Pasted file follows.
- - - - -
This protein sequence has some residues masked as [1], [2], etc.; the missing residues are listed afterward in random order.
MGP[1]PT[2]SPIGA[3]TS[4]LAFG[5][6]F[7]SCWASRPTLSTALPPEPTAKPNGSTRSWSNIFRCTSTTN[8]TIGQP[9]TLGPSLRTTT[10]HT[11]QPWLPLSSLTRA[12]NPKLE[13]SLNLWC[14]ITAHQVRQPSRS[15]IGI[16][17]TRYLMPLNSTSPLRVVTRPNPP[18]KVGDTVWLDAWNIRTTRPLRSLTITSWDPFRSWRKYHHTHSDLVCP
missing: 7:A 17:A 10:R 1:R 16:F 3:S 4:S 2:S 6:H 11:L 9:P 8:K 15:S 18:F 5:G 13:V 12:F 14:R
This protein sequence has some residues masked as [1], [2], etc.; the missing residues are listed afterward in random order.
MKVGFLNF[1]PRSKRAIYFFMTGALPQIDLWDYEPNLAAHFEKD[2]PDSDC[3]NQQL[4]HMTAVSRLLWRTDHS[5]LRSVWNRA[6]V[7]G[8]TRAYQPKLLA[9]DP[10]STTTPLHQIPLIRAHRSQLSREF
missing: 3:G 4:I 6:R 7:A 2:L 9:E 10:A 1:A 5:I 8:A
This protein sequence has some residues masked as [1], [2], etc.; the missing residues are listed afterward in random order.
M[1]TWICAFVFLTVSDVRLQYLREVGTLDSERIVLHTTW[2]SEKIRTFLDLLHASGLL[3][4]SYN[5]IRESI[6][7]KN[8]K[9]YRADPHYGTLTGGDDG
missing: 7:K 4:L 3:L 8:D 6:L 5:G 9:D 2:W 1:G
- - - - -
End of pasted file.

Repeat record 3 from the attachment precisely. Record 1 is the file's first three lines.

This protein sequence has some residues masked as [1], [2], etc.; the missing residues are listed afterward in random order.
M[1]TWICAFVFLTVSDVRLQYLREVGTLDSERIVLHTTW[2]SEKIRTFLDLLHASGLL[3][4]SYN[5]IRESI[6][7]KN[8]K[9]YRADPHYGTLTGGDDG
missing: 7:K 4:L 3:L 8:D 6:L 5:G 9:D 2:W 1:G